If housework is one of the few hassles in life, you’re winning

Give children chores so they know how look after themselves when they grow up. Picture posed

Letters to the Editor

Sir — Keeping a clean house is a very honourable thing, but when does it become too much? When do you go from just the average person cleaning to the obsessive cleaning person?

When cleaning causes too much stress in your house for your children and husband, wife or partner, you may have a problem known as obsessive cleaning.

When two people have different standards of cleanliness they have to try to compromise. Which means meet each other half way.

So, talk about the cleaning problem with your partner and keep the communication open in your relationship.

Be honest and communicate. Encourage your partner to become more involved. Make a list. Don’t compare your house to the neighbours or the relations.

Also, letting your children get a free ticket and not giving them any jobs in the house is setting them up for problems when they go to college and have to share a house.

All children need to learn to clean and tidy up after themselves. This will cause you and your partner less stress.

Your children will grow up and move on. The one thing that will always be there in the house is the housework.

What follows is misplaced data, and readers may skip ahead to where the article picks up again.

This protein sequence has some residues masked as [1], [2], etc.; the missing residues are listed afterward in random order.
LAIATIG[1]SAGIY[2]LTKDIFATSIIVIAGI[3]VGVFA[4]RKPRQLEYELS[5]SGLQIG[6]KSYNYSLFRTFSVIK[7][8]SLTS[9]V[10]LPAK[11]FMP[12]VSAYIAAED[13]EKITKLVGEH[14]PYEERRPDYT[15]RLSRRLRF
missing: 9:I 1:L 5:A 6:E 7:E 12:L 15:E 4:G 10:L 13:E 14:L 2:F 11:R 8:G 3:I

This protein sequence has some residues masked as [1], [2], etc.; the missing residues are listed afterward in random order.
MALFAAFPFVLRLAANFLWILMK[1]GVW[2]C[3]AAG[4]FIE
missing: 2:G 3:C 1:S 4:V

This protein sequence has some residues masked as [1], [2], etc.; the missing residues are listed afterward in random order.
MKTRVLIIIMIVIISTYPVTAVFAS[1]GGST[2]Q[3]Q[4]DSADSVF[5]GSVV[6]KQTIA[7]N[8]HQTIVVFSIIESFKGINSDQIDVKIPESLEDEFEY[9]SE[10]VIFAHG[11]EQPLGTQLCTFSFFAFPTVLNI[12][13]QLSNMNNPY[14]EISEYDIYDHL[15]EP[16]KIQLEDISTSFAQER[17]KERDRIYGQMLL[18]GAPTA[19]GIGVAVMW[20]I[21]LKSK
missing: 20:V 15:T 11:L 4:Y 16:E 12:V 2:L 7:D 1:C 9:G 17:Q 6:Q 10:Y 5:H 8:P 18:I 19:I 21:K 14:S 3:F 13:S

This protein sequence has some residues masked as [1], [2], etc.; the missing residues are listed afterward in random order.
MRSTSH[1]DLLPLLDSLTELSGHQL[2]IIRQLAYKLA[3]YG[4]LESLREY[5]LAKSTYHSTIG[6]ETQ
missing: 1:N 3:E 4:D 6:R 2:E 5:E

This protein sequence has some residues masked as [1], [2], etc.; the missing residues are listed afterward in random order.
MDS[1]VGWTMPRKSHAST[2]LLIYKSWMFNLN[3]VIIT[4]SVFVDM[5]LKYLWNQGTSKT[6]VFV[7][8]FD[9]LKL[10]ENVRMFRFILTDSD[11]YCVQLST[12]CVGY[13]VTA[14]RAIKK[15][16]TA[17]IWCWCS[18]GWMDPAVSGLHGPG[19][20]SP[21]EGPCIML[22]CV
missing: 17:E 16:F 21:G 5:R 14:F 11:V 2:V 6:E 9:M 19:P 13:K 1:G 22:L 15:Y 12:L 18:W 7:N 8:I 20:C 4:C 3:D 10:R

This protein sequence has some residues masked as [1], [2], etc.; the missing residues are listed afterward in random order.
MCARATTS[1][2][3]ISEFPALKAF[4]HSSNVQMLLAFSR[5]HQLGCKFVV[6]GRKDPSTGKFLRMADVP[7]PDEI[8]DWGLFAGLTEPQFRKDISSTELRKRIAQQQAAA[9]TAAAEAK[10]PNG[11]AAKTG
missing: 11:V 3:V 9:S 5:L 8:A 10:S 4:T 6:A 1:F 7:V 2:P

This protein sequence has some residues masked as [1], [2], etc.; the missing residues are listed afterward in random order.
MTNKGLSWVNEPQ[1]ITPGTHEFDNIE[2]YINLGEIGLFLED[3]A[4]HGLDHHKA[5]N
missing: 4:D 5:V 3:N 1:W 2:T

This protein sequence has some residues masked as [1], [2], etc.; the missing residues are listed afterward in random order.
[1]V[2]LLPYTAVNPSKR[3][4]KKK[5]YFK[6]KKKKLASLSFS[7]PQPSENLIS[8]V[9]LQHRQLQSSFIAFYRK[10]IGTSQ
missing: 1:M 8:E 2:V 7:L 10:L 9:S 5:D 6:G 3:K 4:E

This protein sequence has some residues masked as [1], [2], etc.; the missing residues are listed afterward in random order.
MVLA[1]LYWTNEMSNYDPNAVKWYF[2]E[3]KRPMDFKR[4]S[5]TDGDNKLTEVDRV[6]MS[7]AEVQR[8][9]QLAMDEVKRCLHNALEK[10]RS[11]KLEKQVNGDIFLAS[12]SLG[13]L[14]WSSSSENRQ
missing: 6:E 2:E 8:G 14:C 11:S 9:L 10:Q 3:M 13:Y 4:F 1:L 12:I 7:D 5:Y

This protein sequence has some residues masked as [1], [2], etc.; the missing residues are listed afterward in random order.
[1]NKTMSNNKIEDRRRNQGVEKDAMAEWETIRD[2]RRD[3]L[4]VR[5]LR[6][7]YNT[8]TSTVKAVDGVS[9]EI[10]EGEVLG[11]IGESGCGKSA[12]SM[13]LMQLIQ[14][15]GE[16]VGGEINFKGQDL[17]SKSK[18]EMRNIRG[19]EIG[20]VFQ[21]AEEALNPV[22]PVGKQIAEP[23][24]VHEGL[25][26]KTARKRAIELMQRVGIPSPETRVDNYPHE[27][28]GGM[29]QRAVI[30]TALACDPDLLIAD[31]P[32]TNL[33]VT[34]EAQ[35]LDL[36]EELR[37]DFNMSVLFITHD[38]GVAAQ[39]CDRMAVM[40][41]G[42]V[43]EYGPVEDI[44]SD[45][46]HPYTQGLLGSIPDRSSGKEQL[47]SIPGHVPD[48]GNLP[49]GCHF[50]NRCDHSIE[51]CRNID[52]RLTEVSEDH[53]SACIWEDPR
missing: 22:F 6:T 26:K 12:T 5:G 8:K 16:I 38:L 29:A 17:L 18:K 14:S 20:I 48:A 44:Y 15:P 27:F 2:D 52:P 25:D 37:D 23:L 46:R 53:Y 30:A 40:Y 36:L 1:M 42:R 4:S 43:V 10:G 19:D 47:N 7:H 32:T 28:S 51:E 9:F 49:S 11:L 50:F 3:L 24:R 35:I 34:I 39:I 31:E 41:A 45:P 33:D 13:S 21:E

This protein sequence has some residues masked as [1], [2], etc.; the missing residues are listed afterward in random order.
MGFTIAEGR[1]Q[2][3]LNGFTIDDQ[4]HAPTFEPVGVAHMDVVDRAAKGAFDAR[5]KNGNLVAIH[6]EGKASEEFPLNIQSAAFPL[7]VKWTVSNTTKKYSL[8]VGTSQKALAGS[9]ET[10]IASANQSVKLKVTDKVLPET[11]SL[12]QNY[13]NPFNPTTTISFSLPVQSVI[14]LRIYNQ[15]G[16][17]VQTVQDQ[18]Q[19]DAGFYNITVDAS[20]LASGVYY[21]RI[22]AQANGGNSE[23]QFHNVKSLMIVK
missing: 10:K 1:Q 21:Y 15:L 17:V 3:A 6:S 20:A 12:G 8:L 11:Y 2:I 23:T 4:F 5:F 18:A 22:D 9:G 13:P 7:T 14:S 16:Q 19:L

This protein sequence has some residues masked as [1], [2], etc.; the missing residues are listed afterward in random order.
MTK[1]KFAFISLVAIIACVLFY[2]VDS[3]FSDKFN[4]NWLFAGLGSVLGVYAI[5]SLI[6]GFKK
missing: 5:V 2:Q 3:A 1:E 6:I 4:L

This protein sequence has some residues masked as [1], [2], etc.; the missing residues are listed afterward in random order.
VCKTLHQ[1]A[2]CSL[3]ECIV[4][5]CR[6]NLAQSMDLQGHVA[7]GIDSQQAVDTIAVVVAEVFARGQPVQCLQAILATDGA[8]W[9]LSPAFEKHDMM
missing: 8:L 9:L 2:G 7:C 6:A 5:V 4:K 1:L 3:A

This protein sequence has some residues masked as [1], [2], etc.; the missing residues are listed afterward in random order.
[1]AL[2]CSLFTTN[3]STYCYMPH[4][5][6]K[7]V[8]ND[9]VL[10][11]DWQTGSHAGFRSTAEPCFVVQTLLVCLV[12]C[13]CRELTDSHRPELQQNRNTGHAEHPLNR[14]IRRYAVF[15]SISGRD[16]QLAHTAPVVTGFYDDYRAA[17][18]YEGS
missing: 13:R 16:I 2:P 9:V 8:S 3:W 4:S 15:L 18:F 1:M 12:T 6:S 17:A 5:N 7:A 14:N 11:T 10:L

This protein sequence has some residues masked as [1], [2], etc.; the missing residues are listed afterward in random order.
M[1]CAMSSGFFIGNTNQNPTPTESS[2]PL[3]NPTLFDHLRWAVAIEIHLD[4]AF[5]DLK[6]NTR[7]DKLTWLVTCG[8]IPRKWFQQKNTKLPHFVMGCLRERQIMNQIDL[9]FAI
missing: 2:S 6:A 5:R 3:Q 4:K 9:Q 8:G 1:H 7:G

We all deal with problems. No one gets a free ticket; if the housework is your only strain, you got the lucky ticket in life.

Claire Mulrooney, Birr, Co Offaly

Defence Forces must grab chance to reform

Sir — This has been a shocking week for the Defence Forces, very possibly the worst since its foundation, and certainly the worst week in the 50-plus years since I signed up.

I have silently railed as a serving member — and since I retired over a decade ago, in letters to editors — about how successive ministers and governments allowed the forces to rot, bleed capability, and jettison its sense of usefulness.

I watched it haemorrhage its brightest and best over the decades. Every so often along the way, when the pressure threatened politically, the sop of a review group was thrown out for appeasement’s sake.

Such political cynicism was again in evidence last week, as some politicians took the opportunity to make strong statements on law and order in the Defence Forces, as a prelude to discussing votes of confidence and the imminent eviction disaster.